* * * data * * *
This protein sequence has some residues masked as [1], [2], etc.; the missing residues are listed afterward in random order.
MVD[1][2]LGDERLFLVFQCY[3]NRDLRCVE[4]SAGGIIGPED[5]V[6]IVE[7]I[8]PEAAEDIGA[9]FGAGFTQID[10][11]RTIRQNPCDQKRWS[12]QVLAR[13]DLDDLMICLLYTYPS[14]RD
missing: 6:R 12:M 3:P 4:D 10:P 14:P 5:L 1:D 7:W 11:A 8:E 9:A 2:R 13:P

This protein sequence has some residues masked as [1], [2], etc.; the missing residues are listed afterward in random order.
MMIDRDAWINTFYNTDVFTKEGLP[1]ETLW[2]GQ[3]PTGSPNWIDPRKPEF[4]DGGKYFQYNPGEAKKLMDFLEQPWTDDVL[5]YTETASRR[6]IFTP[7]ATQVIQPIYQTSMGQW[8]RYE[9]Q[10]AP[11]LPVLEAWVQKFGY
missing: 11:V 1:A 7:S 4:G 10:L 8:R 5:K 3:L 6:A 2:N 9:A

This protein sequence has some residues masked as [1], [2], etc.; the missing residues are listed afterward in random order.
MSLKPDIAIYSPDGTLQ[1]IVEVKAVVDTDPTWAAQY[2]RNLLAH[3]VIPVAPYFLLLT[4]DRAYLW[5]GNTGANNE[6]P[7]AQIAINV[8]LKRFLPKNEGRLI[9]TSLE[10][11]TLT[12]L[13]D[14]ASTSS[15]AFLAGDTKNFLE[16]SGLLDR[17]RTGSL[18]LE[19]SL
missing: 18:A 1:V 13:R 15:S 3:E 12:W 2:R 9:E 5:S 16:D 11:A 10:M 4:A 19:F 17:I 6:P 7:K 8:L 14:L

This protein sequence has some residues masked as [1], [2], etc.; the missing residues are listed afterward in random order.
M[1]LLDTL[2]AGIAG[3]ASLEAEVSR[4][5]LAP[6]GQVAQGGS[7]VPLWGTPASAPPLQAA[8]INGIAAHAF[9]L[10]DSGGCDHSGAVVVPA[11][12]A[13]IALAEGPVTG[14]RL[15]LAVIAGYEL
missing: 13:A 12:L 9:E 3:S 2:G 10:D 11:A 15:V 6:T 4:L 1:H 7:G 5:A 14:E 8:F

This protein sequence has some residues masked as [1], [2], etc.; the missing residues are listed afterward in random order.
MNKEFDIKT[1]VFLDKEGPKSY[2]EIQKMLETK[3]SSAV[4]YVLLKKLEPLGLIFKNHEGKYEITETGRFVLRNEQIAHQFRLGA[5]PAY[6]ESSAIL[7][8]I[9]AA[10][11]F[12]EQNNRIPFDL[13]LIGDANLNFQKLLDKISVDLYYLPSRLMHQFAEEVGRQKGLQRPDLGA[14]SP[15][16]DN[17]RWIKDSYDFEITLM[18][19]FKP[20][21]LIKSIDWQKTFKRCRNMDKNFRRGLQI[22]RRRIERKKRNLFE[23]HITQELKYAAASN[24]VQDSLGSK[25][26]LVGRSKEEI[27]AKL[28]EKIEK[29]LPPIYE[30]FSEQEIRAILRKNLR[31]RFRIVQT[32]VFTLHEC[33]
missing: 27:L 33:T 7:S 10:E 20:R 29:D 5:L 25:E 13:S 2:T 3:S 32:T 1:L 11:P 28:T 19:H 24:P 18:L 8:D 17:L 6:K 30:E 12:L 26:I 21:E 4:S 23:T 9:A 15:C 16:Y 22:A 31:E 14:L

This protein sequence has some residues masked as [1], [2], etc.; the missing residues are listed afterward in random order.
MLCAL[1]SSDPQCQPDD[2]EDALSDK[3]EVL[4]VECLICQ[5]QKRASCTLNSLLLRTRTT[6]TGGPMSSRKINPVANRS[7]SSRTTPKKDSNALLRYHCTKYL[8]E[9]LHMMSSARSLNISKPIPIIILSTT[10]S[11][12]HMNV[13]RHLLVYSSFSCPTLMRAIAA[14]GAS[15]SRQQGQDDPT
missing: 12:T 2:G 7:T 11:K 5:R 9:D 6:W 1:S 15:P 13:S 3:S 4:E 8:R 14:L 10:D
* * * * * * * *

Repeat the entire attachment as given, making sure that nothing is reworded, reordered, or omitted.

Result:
This protein sequence has some residues masked as [1], [2], etc.; the missing residues are listed afterward in random order.
MVD[1][2]LGDERLFLVFQCY[3]NRDLRCVE[4]SAGGIIGPED[5]V[6]IVE[7]I[8]PEAAEDIGA[9]FGAGFTQID[10][11]RTIRQNPCDQKRWS[12]QVLAR[13]DLDDLMICLLYTYPS[14]RD
missing: 6:R 12:M 3:P 4:D 10:P 14:P 5:L 1:D 7:W 11:A 8:E 9:A 2:R 13:P

This protein sequence has some residues masked as [1], [2], etc.; the missing residues are listed afterward in random order.
MMIDRDAWINTFYNTDVFTKEGLP[1]ETLW[2]GQ[3]PTGSPNWIDPRKPEF[4]DGGKYFQYNPGEAKKLMDFLEQPWTDDVL[5]YTETASRR[6]IFTP[7]ATQVIQPIYQTSMGQW[8]RYE[9]Q[10]AP[11]LPVLEAWVQKFGY
missing: 11:V 1:A 7:S 4:G 10:L 8:R 5:K 3:L 6:A 2:N 9:A

This protein sequence has some residues masked as [1], [2], etc.; the missing residues are listed afterward in random order.
MSLKPDIAIYSPDGTLQ[1]IVEVKAVVDTDPTWAAQY[2]RNLLAH[3]VIPVAPYFLLLT[4]DRAYLW[5]GNTGANNE[6]P[7]AQIAINV[8]LKRFLPKNEGRLI[9]TSLE[10][11]TLT[12]L[13]D[14]ASTSS[15]AFLAGDTKNFLE[16]SGLLDR[17]RTGSL[18]LE[19]SL
missing: 18:A 1:V 13:R 15:S 3:E 12:W 2:R 9:E 5:S 16:D 11:A 10:M 4:A 19:F 17:I 6:P 7:K 8:L 14:L

This protein sequence has some residues masked as [1], [2], etc.; the missing residues are listed afterward in random order.
M[1]LLDTL[2]AGIAG[3]ASLEAEVSR[4][5]LAP[6]GQVAQGGS[7]VPLWGTPASAPPLQAA[8]INGIAAHAF[9]L[10]DSGGCDHSGAVVVPA[11][12]A[13]IALAEGPVTG[14]RL[15]LAVIAGYEL
missing: 13:A 12:L 9:E 3:S 2:G 10:D 11:A 15:V 6:T 4:L 1:H 7:G 5:A 14:E 8:F

This protein sequence has some residues masked as [1], [2], etc.; the missing residues are listed afterward in random order.
MNKEFDIKT[1]VFLDKEGPKSY[2]EIQKMLETK[3]SSAV[4]YVLLKKLEPLGLIFKNHEGKYEITETGRFVLRNEQIAHQFRLGA[5]PAY[6]ESSAIL[7][8]I[9]AA[10][11]F[12]EQNNRIPFDL[13]LIGDANLNFQKLLDKISVDLYYLPSRLMHQFAEEVGRQKGLQRPDLGA[14]SP[15][16]DN[17]RWIKDSYDFEITLM[18][19]FKP[20][21]LIKSIDWQKTFKRCRNMDKNFRRGLQI[22]RRRIERKKRNLFE[23]HITQELKYAAASN[24]VQDSLGSK[25][26]LVGRSKEEI[27]AKL[28]EKIEK[29]LPPIYE[30]FSEQEIRAILRKNLR[31]RFRIVQT[32]VFTLHEC[33]
missing: 27:L 33:T 7:S 10:E 20:R 29:D 5:L 25:E 13:S 2:T 3:S 32:T 1:L 11:P 28:T 19:H 24:P 18:L 8:D 17:L 6:K 30:E 12:L 26:I 21:E 4:S 23:T 9:A 15:C 16:Y 22:A 31:E 14:L

This protein sequence has some residues masked as [1], [2], etc.; the missing residues are listed afterward in random order.
MLCAL[1]SSDPQCQPDD[2]EDALSDK[3]EVL[4]VECLICQ[5]QKRASCTLNSLLLRTRTT[6]TGGPMSSRKINPVANRS[7]SSRTTPKKDSNALLRYHCTKYL[8]E[9]LHMMSSARSLNISKPIPIIILSTT[10]S[11][12]HMNV[13]RHLLVYSSFSCPTLMRAIAA[14]GAS[15]SRQQGQDDPT
missing: 12:T 2:G 7:T 11:K 5:R 9:D 6:W 1:S 15:P 13:S 3:S 4:E 8:R 14:L 10:D